void
PatchMatL (*zmat, *x, nx, *y, ny, *minv, *maxv, type,
*intensity, nintensity, nsmear) void PatchMatN (*zmat, *x, nx, *y, ny,
*values, type, *intensity,

PATCHPLT.C  Level 3 
float *zmat  zmat[y][x] is the array of values
to be plotted in the xy plane. If smearing is used (see
nsmear below), zmat will be changed to reflect the smearing. zmat must be allocated as a single piece of memory. 
float *x  The x input vector. 
int nx  Dimension of the x input vector. 
float *y  The y input vector. 
int ny  Dimension of the y input vector. 
float *minv, *maxv  minv and maxv are the minimum and maximum values used
in the linear level intensity array. If minv = maxv, the
routine is selfscaling. They are passed into PatchMatL()
as pointers so that if the selfscaling options is used, minv and maxv can be used in a subsequent call to ColorKeyL(). 
float *values  An array of level change demarkation points used for nonlinear scaling of color assignments. The dimension of values should be one more than the number of colors used, namely nintensity + 1. values must be in ascending order. If zmat has values below (above) the range given by values, these data points will be assigned to the first (last) color value. 
int type  There are four type options;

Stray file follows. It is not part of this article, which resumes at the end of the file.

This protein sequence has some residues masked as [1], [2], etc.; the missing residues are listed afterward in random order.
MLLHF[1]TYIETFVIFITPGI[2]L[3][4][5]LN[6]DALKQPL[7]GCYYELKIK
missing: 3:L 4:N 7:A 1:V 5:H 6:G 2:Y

= c fills a cell with the average of the four corners. = g centers a panel on each grid point and uses the value on the grid point. = l fills a cell with the value at the lowerleft corner. In this case, the x and y vectors must be of dimension nx+1 and ny+1, one larger than the matrix of values in order to define the last cell. = a generates a smeared filled contour plot. 
int *intensity  An array of GraphiC colors (150, 50–174, 200–447) or filling patterns (1–15) to be used to display the different function levels. The first element corresponds to the smallest value of the function represented by zmat. 
int nintensity  The dimension of the intensity array. 
int nsmear  Optionally, the input data may be smeared to adjacent grid points to
prevent large jumps. nsmear is the number of times that process is carried
out. The algorithm used is as follows:
= 1/2 of the value of each grid point remains at the point. = 1/12 of the value of each grid point is placed on the nearest 4 grid points. = 1/24 of the value of each grid point is placed on the next nearest 4 grid points. At the borders, ghost points are used. Note that the maximum and minimum values will be changed by the smearing process (less dynamic range), but the integrated density of the plotted quantity will be preserved. 
PatchMatL() and PatchMatN() are used to create patch
plots. Each cell in the grid is filled with a panel whose color is related
to the values on the grid. The a option allows the user easily to make
a smeared contour plot as well. Patch plots should be used when the function
to be plotted is not a representation of a smooth function. These issues
are discussed in the example TZTEST.C.
The difference between them is that PatchMatL() assumes that
the color demarkations occur at linearlyspaced intervals from minv
to maxv. It can be selfscaling. PatchMatN() uses the array
values[nintensity+1] to determine these demarkation boundaries.
The ability to specify the color demarkations provides the capability
If you want a color key on your plot, you should call either ColorKeyL() or ColorKeyN() according to whether you are using linear or nonlinear color demarkations. You may want to use physor() or orel() to move your axes so that there is sufficient room for the color key.